Tokyo 2020 chief expects vaccine rollout to aid Games
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[January 22, 2021]
By Jack Tarrant and Hideto Sakai
TOKYO (Reuters) - Six months from the
start of the rearranged Olympics, Tokyo 2020 CEO Toshiro Muto is
cautiously hopeful that successful rollouts of COVID-19 vaccines can
help lead to the safe and successful staging of the world's largest
Last year, the International Olympic Committee (IOC) and Japanese
government made the unprecedented decision to postpone the Games for
a year because of the coronavirus pandemic.
With cases still surging in Japan and across the globe, Tokyo
organisers are determined there will be no further delay to the
Muto stressed in an interview with Reuters on Thursday that vaccines
would help the staging of the Olympics although they are not a
"Once vaccinations are conducted widely in the U.S. and Europe, I
think there is no doubt that it will have a positive effect (on the
Games)," said Muto in the Tokyo 2020 offices overlooking the
newly-built Athletes’ Village.
"However, it doesn’t solve everything."
"We are hopeful about the vaccines, but at the same time, I think it is
inappropriate to be totally dependent on it," he added.
DWINDLING PUBLIC SUPPORT
A key feature of Tokyo’s bid to host the 2020 Games was the huge wave of
public support behind the venture but this has evaporated amid the
A recent Kyodo News poll found that 80% of Japanese surveyed want the
Games to be either cancelled or postponed again.
Muto acknowledged this was a concern, but was hopeful a combination of
vaccines and other coronavirus countermeasures would alleviate public
"As vaccinations are conducted to some extent, I expect public opinion
will get generally relieved. And I think there is a possibility that it
makes it easier to hold the Games," he said.
"It is natural that people would be very worried about it. But we hope
the situation will definitely be improved and under such a situation, I
think public opinion will be improved as well."
Last year, the postponement decision was taken days before the start of
the torch relay, which has led to speculation that any pronouncement on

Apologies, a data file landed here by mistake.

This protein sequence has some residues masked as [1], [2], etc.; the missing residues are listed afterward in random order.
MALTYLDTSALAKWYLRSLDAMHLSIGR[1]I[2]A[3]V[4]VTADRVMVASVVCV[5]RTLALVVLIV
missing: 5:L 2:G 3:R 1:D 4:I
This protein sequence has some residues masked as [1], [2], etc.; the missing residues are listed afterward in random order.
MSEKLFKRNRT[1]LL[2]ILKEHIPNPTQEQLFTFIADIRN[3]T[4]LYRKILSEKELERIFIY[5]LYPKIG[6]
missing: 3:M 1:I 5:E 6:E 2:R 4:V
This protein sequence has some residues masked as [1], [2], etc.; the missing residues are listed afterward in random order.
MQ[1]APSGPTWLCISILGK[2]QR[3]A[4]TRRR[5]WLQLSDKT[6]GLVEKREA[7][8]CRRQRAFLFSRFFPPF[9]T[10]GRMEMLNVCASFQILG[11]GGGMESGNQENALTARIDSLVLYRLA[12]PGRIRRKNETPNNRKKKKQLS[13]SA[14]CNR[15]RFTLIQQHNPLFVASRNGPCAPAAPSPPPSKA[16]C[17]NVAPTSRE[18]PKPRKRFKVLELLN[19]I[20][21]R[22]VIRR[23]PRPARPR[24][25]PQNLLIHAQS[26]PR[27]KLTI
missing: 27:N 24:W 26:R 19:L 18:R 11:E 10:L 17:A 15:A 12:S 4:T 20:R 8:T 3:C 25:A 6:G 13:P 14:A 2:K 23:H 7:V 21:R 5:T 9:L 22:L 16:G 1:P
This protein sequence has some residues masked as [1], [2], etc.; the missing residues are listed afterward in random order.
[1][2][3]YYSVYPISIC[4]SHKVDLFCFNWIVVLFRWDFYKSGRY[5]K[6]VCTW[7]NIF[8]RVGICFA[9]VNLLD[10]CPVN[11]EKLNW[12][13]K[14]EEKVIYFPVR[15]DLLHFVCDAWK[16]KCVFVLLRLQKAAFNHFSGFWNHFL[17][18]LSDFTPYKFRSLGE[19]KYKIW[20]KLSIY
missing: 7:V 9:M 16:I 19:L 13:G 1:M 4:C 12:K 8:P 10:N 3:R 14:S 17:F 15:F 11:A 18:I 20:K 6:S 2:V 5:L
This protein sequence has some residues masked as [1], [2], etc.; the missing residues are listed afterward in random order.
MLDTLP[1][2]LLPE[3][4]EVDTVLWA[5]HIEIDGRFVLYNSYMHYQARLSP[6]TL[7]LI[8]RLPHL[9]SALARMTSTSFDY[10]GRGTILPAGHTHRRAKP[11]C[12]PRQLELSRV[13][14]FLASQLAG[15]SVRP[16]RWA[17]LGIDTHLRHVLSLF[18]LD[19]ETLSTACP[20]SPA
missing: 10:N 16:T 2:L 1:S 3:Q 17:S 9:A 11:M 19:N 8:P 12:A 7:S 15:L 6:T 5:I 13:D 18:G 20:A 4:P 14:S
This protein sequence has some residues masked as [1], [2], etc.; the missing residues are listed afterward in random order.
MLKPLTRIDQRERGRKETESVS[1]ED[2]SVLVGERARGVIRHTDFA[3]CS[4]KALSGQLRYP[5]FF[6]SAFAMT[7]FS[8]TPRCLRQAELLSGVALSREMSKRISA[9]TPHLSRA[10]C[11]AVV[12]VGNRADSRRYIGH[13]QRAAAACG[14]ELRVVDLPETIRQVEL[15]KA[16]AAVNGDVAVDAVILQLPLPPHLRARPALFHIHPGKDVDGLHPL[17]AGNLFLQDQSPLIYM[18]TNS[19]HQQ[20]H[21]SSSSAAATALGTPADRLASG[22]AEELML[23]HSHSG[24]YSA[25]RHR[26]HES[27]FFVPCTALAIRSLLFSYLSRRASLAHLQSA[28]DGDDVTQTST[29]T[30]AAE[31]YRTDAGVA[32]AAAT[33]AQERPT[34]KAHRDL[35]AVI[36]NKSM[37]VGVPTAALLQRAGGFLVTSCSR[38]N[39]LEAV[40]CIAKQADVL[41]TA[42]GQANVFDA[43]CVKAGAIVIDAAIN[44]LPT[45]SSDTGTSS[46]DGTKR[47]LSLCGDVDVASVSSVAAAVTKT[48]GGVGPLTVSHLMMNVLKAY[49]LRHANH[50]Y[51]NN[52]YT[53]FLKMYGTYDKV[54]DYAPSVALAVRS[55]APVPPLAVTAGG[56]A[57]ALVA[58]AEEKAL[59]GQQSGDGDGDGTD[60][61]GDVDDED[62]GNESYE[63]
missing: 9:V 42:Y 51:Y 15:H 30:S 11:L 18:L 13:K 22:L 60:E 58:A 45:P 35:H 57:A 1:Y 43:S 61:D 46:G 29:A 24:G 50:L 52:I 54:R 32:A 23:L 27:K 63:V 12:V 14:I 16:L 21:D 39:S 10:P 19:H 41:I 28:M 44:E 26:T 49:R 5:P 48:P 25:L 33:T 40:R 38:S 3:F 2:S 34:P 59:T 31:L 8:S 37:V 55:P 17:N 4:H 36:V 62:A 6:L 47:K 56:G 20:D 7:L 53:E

the Games would come before the rearranged torch relay begins on March
In an interview with Japan's Nishi Nippon newspaper on Thursday, Tokyo
2020 President Yoshiro Mori said a decision on whether the Games would
go ahead this year would come before the torch relay starts.
[to top of second column]
Toshiro Muto, Tokyo 2020
Organizing Committee Chief Executive Officer, poses for a photograph
with a stuffed Tokyo 2020 Olympic Games mascot Miraitowa during an
interview with Reuters ahead of the six-months countdown to the
Tokyo Olympics that have been postponed to 2021 due to the
coronavirus disease (COVID-19) outbreak, in Tokyo, Japan January 21,
2021. Picture taken January 21, 2021. REUTERS/Issei Kato
However, Muto stressed to Reuters that this was not the case and no
timeframe had been discussed.
"Same as cancellation, the postponement hasn’t been (discussed)," he
"There is no connection between the torch relay and such decisions."
The Reuters interview with Muto, which was embargoed, took place
before The Times article suggesting Japanese government had made
decision to postpone Olympics [L1N2JW34O].
The IOC has consistently stressed that athlete safety is its most
important goal and Tokyo 2020 organisers have come up with a raft of
measures to achieve this, such as social distancing in the Athletes’
Village and a stringent testing regimen.
Athletes, however, will not have to undertake a two-week quarantine
when arriving in Japan.
Tennis players currently in Melbourne for the Australian Open have
had to quarantine for a fortnight, leading to a variety of issues.
Muto is keen to avoid something similar when 15,000 international
athletes descend on Tokyo.
"It is a reasonable idea to implement 14-day quarantines. We
considered that," he said.
"However, it is very inappropriate to ask athletes to be in a
situation in which they cannot practise for two weeks before their
matches. This is the conclusion."
Unlike last year, when fireworks illuminated Tokyo Bay amid much
fanfare and anticipation six months out from the Games, there are no
events planned for Saturday, as organisers quietly prepare for an
Olympics like never before.
(Reporting by Jack Tarrant and Hideto Sakai; writing by Jack
Tarrant; editing by Toby Davis)
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